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Modularization Assessment of Product Architecture

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  • Juliana Hsuan Mikkola
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    Abstract

    Modularization refers to the opportunity for mixing-and-matching of components in a modular product design in which the standard interfaces between components are specified to allow for a range of variation in components to be substituted in a product architecture. It is through mixing-and-matching of these components, and how these components interface with one another, that new systems are created. Consequently, the degree of modularization inherent in a system is highly dependent upon the components and the interface constraints shared among the components, modules, and sub-systems. In this paper, a mathematical model is derived for analyzing the degree of modularization in a given product architecture by taking into consideration the number of components, number of interfaces, the composition of new-to-the-firm (NTF) components, and substitutability of components. An analysis of Chrysler windshield wipers controller suggests that two product architectures may share similar interface constraints, but the opportunity for modularization of one module is significant higher than the other due to the higher substitutability of its components and lower composition of NTF components.

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    File URL: http://www3.druid.dk/wp/20000004.pdf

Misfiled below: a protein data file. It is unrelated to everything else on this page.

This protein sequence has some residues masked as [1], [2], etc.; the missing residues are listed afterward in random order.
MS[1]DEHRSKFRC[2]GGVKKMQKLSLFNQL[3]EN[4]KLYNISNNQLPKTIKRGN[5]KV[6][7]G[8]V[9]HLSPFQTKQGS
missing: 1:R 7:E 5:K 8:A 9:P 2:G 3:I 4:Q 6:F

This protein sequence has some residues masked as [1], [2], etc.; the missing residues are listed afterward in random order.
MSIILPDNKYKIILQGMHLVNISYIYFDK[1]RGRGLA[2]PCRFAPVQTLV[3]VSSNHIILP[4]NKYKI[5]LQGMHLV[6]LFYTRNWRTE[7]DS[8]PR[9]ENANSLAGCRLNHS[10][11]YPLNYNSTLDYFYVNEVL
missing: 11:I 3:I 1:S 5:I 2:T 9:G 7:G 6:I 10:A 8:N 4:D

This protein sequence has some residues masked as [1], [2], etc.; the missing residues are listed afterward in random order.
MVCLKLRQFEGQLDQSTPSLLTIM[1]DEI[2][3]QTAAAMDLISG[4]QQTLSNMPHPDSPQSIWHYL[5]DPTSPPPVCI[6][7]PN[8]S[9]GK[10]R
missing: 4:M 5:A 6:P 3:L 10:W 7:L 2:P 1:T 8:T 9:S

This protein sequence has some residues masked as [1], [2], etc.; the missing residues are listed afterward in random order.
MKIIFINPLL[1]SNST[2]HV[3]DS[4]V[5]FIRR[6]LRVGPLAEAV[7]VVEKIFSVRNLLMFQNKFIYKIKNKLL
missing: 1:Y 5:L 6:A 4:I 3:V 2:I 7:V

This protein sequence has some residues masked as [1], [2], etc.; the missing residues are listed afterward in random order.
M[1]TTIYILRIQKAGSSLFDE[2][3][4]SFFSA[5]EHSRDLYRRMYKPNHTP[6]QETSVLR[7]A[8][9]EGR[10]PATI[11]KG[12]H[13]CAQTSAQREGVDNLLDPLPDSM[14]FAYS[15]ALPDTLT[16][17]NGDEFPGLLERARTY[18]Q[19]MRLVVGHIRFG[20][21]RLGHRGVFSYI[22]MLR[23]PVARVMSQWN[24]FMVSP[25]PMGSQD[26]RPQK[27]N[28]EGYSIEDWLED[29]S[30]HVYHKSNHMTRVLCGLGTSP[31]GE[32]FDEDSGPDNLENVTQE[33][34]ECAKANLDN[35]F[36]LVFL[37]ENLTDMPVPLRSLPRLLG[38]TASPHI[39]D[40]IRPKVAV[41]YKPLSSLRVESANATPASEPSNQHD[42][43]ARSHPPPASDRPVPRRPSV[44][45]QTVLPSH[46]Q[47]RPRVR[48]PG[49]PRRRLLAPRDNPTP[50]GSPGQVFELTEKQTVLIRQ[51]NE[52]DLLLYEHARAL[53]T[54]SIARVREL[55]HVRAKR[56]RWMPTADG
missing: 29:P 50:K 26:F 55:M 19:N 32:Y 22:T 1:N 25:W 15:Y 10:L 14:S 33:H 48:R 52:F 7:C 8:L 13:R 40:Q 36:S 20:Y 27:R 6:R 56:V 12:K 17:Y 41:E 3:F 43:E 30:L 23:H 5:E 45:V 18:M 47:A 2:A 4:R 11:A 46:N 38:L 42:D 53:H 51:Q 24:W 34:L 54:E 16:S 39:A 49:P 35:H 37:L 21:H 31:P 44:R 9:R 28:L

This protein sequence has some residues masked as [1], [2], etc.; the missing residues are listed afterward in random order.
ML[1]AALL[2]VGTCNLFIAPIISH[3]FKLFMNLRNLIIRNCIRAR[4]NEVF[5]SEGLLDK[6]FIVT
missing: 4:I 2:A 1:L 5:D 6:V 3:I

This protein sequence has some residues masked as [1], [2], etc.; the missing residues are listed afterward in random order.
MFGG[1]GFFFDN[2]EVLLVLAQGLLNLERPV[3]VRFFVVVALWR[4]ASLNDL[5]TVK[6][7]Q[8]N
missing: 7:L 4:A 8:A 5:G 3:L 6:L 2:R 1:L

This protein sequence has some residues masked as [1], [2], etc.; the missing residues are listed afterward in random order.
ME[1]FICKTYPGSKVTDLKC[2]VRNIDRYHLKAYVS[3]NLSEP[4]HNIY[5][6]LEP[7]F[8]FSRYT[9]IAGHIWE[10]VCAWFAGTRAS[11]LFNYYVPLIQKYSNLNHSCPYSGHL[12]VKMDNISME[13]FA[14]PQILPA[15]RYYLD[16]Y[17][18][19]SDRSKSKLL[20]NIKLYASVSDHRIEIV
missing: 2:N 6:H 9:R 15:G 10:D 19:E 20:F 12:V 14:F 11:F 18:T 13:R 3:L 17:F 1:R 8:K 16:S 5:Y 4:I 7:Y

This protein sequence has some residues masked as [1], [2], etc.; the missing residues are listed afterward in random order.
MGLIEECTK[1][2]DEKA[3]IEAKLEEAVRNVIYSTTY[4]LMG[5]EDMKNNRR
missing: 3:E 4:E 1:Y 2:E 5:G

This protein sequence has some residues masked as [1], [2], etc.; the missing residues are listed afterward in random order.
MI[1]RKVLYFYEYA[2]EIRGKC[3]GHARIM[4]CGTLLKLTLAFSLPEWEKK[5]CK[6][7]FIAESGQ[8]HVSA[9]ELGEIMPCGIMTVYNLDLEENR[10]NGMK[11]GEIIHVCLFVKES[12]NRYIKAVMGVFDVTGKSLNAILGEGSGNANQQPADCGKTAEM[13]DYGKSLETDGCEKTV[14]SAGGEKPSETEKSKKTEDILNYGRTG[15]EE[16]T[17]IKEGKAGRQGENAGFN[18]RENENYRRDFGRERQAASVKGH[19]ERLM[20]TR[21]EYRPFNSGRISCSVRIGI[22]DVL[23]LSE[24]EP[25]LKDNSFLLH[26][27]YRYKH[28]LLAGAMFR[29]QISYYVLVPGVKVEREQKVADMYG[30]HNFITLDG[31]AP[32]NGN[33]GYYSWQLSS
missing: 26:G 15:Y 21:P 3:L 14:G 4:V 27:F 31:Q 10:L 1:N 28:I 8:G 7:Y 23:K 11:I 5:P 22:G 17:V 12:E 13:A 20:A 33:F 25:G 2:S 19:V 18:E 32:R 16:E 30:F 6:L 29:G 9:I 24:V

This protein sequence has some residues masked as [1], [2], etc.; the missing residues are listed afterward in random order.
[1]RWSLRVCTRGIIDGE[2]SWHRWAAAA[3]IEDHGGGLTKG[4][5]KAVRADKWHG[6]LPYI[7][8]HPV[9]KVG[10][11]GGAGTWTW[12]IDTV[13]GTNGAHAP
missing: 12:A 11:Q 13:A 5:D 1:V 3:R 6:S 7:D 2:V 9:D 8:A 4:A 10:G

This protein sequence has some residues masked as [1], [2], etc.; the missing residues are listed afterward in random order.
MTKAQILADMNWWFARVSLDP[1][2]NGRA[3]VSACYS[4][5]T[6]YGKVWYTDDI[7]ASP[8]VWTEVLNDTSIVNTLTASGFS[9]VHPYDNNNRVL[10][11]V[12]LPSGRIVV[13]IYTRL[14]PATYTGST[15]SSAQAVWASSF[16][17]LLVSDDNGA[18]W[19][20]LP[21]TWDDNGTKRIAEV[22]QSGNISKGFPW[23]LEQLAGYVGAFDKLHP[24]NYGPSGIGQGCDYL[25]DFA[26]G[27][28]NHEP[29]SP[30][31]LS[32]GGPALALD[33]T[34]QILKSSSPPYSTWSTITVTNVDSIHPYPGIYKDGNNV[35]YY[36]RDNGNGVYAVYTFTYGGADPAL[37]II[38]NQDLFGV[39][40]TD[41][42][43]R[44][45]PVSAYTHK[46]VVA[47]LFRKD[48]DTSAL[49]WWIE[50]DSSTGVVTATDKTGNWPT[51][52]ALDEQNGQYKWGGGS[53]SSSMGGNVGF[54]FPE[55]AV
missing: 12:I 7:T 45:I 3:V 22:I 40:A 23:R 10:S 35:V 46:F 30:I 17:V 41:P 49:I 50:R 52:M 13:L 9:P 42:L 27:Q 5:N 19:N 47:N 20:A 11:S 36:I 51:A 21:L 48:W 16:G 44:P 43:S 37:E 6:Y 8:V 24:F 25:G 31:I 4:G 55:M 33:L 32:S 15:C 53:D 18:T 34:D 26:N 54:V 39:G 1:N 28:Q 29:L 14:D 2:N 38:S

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    Bibliographic Info

    Paper provided by DRUID, Copenhagen Business School, Department of Industrial Economics and Strategy/Aalborg University, Department of Business Studies in its series DRUID Working Papers with number 00-4.

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    Date of creation: 2000
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    Handle: RePEc:aal:abbswp:00-4

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    Web page: http://www.druid.dk/

    Related research

    Keywords: Product architecture; modularization; substitutability; new product development;

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    1. Kim B. Clark, 1989. "Project Scope and Project Performance: The Effect of Parts Strategy and Supplier Involvement on Product Development," Management Science, INFORMS, INFORMS, vol. 35(10), pages 1247-1263, October.
    2. Langlois, Richard N. & Robertson, Paul L., 1992. "Networks and innovation in a modular system: Lessons from the microcomputer and stereo component industries," Research Policy, Elsevier, Elsevier, vol. 21(4), pages 297-313, August.
    3. Clark, Kim B., 1985. "The interaction of design hierarchies and market concepts in technological evolution," Research Policy, Elsevier, Elsevier, vol. 14(5), pages 235-251, October.
    4. Banri Asanuma, 1985. "The Contractual Framework for Parts Supply in the Japanese Automotive Industry," Japanese Economy, M.E. Sharpe, Inc., M.E. Sharpe, Inc., vol. 13(4), pages 54-78, July.
    5. Schaefer, Scott, 1999. "Product design partitions with complementary components," Journal of Economic Behavior & Organization, Elsevier, Elsevier, vol. 38(3), pages 311-330, March.
    6. Ulrich, Karl, 1995. "The role of product architecture in the manufacturing firm," Research Policy, Elsevier, Elsevier, vol. 24(3), pages 419-440, May.
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